(2) Yes Ahmad Baba wrote “Mi’raj al-Su’ud”, but not in the year 1627 (in case that was assumed).
Rather, this specific essay was written in the year 1615 in response to some inquiries on enslaving black people.
The Arabic text of “Mi’raj al Su’ud” contains the precise year [and month] of its writing (in the Islamic/Hijri calendar obviously) as highlighted in the embedded folio below.
The highlight in this folio (which is simply the “verso” of the earlier attached folio) basically shows the wording (in translation): “[The year] one thousand and twenty four [of the Hijrah]”.
When converted from this Hijri “AH” calendar into the Gregorian “CE” calendar; the year 1024AH falls into the year 1615CE.
The well-known formula “G = 0.9692*H + 622” proves sufficiently useful for this conversion.
In the light of my above expositions from Ahmad Baba’s essay of the year 1615, the anachronism and contradiction of the Sultan Bello Coinage myth thus becomes very obvious.
For emphasis, the year 1615 (Ahmad Baba) comes before the year 1837 (Sultan Bello). Lol.
And the word “Yoruba” (as the group name for Yoruba-speaking peoples) has been in existence prior to Baba himself as has been observed in that essay.
What then is the word “Yarriba”, or “Yarba”, etc., and what is its connection with Sultan Bello??
Captain Hugh Clapperton who was an acquaintance of Sultan Bello of Sokoto informs us in his 1829 publication on this.
He noted that “Yarriba” is simply the Arab’s and the Hausa’s articulation of the evidently pre-existing name “Yoruba”. To quote Clapperton’s precise words, he writes:
“Having seen the whole of the baggage off, we started in the evening, and proceeded on our journey. We learned in fact that we were not now in the king of Badagry's territory, but in a district of Eyeo [Ọ̀yọ́], which is called Yarriba by the Arabs and people of Houssa, and that the name of the capital is called Katunga, and that it is thirty days' journey.”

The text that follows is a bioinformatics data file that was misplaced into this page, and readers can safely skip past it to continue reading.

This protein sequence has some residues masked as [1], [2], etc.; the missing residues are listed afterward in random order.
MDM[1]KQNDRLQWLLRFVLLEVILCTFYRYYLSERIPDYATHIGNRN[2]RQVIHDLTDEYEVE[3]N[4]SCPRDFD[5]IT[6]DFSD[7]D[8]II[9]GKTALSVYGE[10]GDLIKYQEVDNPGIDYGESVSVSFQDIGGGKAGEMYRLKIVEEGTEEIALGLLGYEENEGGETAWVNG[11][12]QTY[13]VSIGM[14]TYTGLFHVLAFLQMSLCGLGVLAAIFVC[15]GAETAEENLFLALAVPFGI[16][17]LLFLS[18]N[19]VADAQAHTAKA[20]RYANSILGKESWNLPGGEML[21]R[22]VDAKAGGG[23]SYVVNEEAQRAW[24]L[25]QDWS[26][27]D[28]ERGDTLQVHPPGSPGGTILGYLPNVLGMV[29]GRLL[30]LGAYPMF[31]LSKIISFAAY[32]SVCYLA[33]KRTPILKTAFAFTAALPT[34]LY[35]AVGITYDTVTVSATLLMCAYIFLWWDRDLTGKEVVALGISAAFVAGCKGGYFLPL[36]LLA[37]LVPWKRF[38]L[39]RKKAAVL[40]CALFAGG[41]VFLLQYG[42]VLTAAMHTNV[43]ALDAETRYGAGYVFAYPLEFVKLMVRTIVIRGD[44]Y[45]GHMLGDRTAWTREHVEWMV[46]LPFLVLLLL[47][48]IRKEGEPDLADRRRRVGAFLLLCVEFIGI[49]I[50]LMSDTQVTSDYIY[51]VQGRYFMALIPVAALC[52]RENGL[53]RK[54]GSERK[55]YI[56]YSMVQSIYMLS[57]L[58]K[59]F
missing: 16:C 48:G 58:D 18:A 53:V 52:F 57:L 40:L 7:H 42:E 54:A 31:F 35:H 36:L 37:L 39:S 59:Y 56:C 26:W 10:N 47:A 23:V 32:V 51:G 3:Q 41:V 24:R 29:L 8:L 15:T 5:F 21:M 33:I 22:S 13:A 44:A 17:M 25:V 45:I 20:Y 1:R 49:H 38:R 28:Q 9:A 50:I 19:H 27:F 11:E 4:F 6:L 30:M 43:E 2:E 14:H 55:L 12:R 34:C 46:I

~ Captain Hugh Clapperton; “Journal of a Second Expedition Into the Interior of Africa”; (1829), p. 4.
Furthermore, Bishop Samuel Ajayi Crowther also writing in the 1800s makes a note to this same foregoing effect when he writes as follows:
“European Travellers obtained the name Katanga from Hausa People. Yarriba, or Yaruba, is likewise the Hausa pronunciation: Yoruba would be more correct”.
~ Reverend Ajayi Crowther; “A Grammar of The Yoruba Language”; (1852), p. i.
In summary, the name “Yoruba” did not originate in the writings of Ahmad Baba in the 1600s. Neither, obviously, did it originate in the writings of Arabs and Hausa-Fulanis in the 1800s.
As has been seen in Ahmad Baba’s essay from the year 1615, the name “Yoruba” (in reference to the Yoruba-speaking group) predates the 1600s.
It is evidently our endonym from a long time ago. Don’t be fooled by modern day propaganda, people.
Cc: LegendHero, SuperBold, chrisxxx, PoliteActivist, kingbee90, illicit, FortifiedCity, Guestlander, SouthNigerian, dvdwed, Ideadoctor, SaintBeehot, gomojam, DenreleDave, reallest, TimeManager, RuggedSniper
Hmmm. Well done.
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| Culture / Re: Warri Succession Crisis: Oba Of Benin Wades In, Meets Ologbotsere by nisai: 6:38pm On Apr 17|
O ka re na ye! M je ri e.
Mma ju awon linki okan ri ibe we neyin, ko le mo idi ri mi shey biro ibere yen.
| Culture / Re: Warri Succession Crisis: Oba Of Benin Wades In, Meets Ologbotsere by nisai: 6:32pm On Apr 17|
To! e ne-ejo niyen oo.
Olorun a pon iwo ne le.
Ibere ri mi fe biro ri fo: Nje ole tunmo oro we ri ede Ijebu:? “Oyo is the King”.
Oyo ri oba.
| Culture / Re: Warri Succession Crisis: Oba Of Benin Wades In, Meets Ologbotsere by nisai: 6:25pm On Apr 17|
Mi-m biro re oo.
Koda mi mentionu re ni igbokan-wa yen nigbi mi fe biro fo ko ba mi tunmo oro kan si Ijebu.
Sugbon mi ri fo ko fesi.
Ah! Mi riii. Bi m se ma ri ipe re ki m ma yinnu? We ma mu iyi ara re oo.
Mo wa dada. Inu mi dun fo wo yi wa nibe nitorifo awon alaraka yen uro won po.